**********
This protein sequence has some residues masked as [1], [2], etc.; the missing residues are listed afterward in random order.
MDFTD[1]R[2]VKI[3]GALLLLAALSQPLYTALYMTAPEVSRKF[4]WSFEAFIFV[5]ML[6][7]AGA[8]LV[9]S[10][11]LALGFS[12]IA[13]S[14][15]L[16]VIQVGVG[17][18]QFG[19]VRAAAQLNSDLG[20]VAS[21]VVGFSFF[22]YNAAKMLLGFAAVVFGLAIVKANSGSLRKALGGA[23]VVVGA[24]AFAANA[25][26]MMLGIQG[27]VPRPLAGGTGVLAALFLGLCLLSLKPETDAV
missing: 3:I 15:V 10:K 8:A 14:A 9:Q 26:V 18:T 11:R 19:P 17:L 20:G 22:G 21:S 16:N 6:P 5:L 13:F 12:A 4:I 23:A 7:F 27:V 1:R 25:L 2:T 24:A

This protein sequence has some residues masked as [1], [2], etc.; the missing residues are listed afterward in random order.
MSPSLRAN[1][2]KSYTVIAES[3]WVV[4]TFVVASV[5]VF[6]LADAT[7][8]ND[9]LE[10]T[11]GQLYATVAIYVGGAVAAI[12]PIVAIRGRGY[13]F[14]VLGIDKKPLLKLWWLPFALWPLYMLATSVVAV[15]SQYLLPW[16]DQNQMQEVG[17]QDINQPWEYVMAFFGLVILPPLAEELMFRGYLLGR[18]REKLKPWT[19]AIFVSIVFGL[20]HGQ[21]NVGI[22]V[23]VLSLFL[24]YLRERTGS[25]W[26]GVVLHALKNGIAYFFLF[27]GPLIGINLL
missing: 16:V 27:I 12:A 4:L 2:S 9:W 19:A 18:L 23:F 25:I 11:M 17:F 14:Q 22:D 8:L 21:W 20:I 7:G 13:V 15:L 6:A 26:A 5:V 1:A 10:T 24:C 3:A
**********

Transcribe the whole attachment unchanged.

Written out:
This protein sequence has some residues masked as [1], [2], etc.; the missing residues are listed afterward in random order.
MDFTD[1]R[2]VKI[3]GALLLLAALSQPLYTALYMTAPEVSRKF[4]WSFEAFIFV[5]ML[6][7]AGA[8]LV[9]S[10][11]LALGFS[12]IA[13]S[14][15]L[16]VIQVGVG[17][18]QFG[19]VRAAAQLNSDLG[20]VAS[21]VVGFSFF[22]YNAAKMLLGFAAVVFGLAIVKANSGSLRKALGGA[23]VVVGA[24]AFAANA[25][26]MMLGIQG[27]VPRPLAGGTGVLAALFLGLCLLSLKPETDAV
missing: 3:I 15:V 10:K 8:A 14:A 9:Q 26:V 18:T 11:R 19:P 17:L 20:G 22:G 21:S 16:N 6:P 5:L 13:F 12:A 4:I 23:A 7:F 27:V 1:R 25:L 2:T 24:A

This protein sequence has some residues masked as [1], [2], etc.; the missing residues are listed afterward in random order.
MSPSLRAN[1][2]KSYTVIAES[3]WVV[4]TFVVASV[5]VF[6]LADAT[7][8]ND[9]LE[10]T[11]GQLYATVAIYVGGAVAAI[12]PIVAIRGRGY[13]F[14]VLGIDKKPLLKLWWLPFALWPLYMLATSVVAV[15]SQYLLPW[16]DQNQMQEVG[17]QDINQPWEYVMAFFGLVILPPLAEELMFRGYLLGR[18]REKLKPWT[19]AIFVSIVFGL[20]HGQ[21]NVGI[22]V[23]VLSLFL[24]YLRERTGS[25]W[26]GVVLHALKNGIAYFFLF[27]GPLIGINLL
missing: 16:V 27:I 12:A 4:L 2:S 9:W 19:A 18:L 23:F 25:I 11:M 17:F 14:Q 22:D 8:L 21:W 20:I 7:G 13:V 15:L 6:A 26:A 5:V 1:A 10:T 24:C 3:A